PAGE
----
Director: Count Stovall
It is always a treat to see actors over a certain age in a stage production; working in an industry that can have a reputation for limiting options for actors when they reach a certain age. It is extra sweet when the roles for said actors are well-written and multifaceted. Imminently Yours, which is currently running at the St. Mark’s Theater and produced by the resuscitated Negro Ensemble Company (NEC) is the latter. This production is one of three in a series of women’s plays funded in part through a grant by “Made in NY” Women’s Film, TV & Theatre Fund, a program of The City of New York Mayor’s Office of Media and Entertainment (“MOME”), which provides finishing grants to encourage and support the creation of film, television, digital, and live theater content that reflect the voices and perspectives of women.
NEC’s awards include a Pulitzer Prize (1982, A Soldier’s Play), two Tony Awards and 11 Obies. Its legacy reads like aWho’s Who of America’s Black theater artists, including Denzel Washington, Phylicia Rashad and Alfre Woodard. In 2009, Signature Theatre presented a season of readings of various plays from the NEC canon, with Douglas Turner Ward as curator and Ruben Santiago-Hudson as associated artist.
Veteran actors Arthur French (Trip to Bountiful) and Dorothi Fox (Orange is the New Black) lead the mostly mature cast of actors in this modern-esque dramedy. Both French and Fox have over four decades each of stage, film, and television experience. While it is never clear when the play takes place, it has the feel of a traditional modern piece from the 1950’s. However, due to the smartphones used by several characters in the play, it can be assumed that it is set at the very least in the 2000’s.
Imminently Yours, written by Karimah, deals with the socio-philosophical issues of expropriation of land and history by eminent domain. Most of the time, the play serves the characters well, albeit a bit heavy-handed on the cursewords for Lille Mae (played by Fox). The other characters are also pretty well-written; although the two youngest characters are not given the same depth as the older ones by playwright Karimah. The only white character in the play, James, ably played by Ryan Desaulniers is the “outside” voice, representing the Establishment. He somehow starts dating the other young character in the first two minutes of meeting her. All in all, the actors show up throughout, with occasional moments of lull, which causes the momentum to lag. Though the subject matter is timely, especially with the United States Congress, again, entertaining talk of reparations for African Americans because of slavery, Jim Crow, and so forth. However, some extra dramaturgy will trim the fat from the verbiage and lighten the occasionally unnecessary load so the plot can move along.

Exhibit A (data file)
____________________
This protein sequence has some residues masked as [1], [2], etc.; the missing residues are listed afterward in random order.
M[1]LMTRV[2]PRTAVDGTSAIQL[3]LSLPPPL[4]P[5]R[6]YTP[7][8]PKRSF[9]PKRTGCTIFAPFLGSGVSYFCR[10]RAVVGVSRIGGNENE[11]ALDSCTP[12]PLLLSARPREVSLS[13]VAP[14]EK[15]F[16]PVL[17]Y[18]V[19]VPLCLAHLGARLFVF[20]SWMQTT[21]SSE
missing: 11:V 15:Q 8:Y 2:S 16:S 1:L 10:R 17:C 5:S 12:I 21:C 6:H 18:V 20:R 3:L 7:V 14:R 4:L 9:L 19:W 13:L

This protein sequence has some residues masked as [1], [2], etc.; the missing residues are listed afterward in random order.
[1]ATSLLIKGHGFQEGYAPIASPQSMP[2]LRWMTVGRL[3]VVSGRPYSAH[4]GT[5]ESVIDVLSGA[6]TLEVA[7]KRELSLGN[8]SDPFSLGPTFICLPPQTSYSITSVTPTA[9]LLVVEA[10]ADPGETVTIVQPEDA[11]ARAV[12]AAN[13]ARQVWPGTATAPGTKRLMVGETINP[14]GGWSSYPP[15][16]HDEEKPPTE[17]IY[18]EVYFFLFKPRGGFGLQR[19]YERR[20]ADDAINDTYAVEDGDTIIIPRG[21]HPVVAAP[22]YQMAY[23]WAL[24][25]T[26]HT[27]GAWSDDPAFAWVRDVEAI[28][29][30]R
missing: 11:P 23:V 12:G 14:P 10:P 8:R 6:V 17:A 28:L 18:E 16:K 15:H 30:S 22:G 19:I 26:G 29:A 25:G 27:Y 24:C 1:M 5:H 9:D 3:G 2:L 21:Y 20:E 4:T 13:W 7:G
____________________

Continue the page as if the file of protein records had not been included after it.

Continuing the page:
The director, Count Stovall, boasts a career that spans over 30 years; he has received three AUDELCO Awards and a special Recognition Award for Outstanding Achievement from The National Black Theatre Festival. As an actor, his Broadway credits include A Streetcar Named Desire, Driving Miss Daisy, Cat on a Hot Tin Roof, Innocent Black (with Melba Moore) and A Philadelphia Story with Blythe Danner. His experience shines through with this cast. Although there were lags, one probably cannot blame Stovall-there are times when the actors actually look a little weary. Nontheless, there are places where the blocking is stagnant, where actors are all seated and just blabbering on and on for some time. Fortunately, this is balanced in terms of energy levels in different scenes.
All in all, Imminently Yours is a cute, important play because of the timely subject matter, and the performances are solid.
Runs until 30 June 2019 | Photo Credit: Quinn Calcote